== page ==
Syntactic pattern recognition
Syntactic pattern recognition or structural pattern recognition is a form of pattern recognition, in which each object can be represented by a variable-cardinality set of symbolic, nominal features. This allows for representing pattern structures, taking into account more complex interrelationships between attributes than is possible in the case of flat, numerical feature vectors of fixed dimensionality, that are used in statistical classification.
Syntactic pattern recognition can be used instead of statistical pattern recognition if there is clear structure in the patterns. One way to present such structure is by means of a strings of symbols from a formal language. In this case the differences in the structures of the classes are encoded as different grammars.
An example of this would be diagnosis of the heart with ECG measurements. ECG waveforms can be approximated with diagonal and vertical line segments. If normal and unhealthy waveforms can be described as formal grammars, measured ECG signal can be classified as healthy or unhealthy by first describing it in term of the basic line segments and then trying to parse the descriptions according to the grammars. Another example is tessellation of tiling patterns.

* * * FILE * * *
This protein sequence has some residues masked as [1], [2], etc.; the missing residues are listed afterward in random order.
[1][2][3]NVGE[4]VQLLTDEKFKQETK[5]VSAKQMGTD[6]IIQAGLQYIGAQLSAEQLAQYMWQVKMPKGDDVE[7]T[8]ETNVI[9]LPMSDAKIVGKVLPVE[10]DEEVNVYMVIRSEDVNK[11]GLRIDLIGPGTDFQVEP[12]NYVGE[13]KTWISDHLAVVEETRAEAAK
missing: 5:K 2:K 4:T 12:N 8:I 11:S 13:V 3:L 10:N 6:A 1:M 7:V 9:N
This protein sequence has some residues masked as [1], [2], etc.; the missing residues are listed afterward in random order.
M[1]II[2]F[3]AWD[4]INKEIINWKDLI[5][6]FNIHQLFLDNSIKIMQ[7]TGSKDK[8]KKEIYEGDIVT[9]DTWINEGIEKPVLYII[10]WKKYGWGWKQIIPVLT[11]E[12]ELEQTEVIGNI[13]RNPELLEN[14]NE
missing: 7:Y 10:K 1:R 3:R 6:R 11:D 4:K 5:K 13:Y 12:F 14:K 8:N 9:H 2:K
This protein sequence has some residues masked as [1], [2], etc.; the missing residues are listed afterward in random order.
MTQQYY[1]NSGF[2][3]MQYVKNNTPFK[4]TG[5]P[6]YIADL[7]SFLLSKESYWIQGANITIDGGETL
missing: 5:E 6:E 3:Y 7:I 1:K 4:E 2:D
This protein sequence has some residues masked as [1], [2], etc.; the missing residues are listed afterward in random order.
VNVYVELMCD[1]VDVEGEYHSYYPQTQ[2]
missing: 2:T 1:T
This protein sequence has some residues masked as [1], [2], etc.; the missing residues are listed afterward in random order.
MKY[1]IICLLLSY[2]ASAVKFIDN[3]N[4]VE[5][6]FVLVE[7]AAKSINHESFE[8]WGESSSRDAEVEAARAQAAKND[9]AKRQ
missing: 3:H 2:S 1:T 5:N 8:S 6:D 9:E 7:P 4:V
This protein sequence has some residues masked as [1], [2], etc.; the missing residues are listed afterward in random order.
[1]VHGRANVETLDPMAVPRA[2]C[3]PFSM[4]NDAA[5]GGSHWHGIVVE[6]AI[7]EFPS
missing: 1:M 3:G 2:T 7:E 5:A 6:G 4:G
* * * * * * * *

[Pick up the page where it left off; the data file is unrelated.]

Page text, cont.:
A second way to represent relations are graphs, where nodes are connected if corresponding subpatterns are related. An item can be labeled as belonging to a class if its graph representation is isomorphic with prototype graphs of the class.
Typically, patterns are constructed from simpler sub patterns in a hierarchical fashion. This helps in dividing the recognition task into easier subtask of first identifying sub patterns and only then the actual patterns.
Structural methods provide description of items, which may useful on its own right. For example, syntactic pattern recognition can be used to find out what object are present in an image. Furthermore, structural methods are strong in finding a correspondence mapping between two images of an object. Under natural conditions, corresponding features will be in different positions and/or may be occluded in the two images, due to camera-attitude and perspective, as in face recognition. A graph-matching algorithm will yield the optimal correspondence.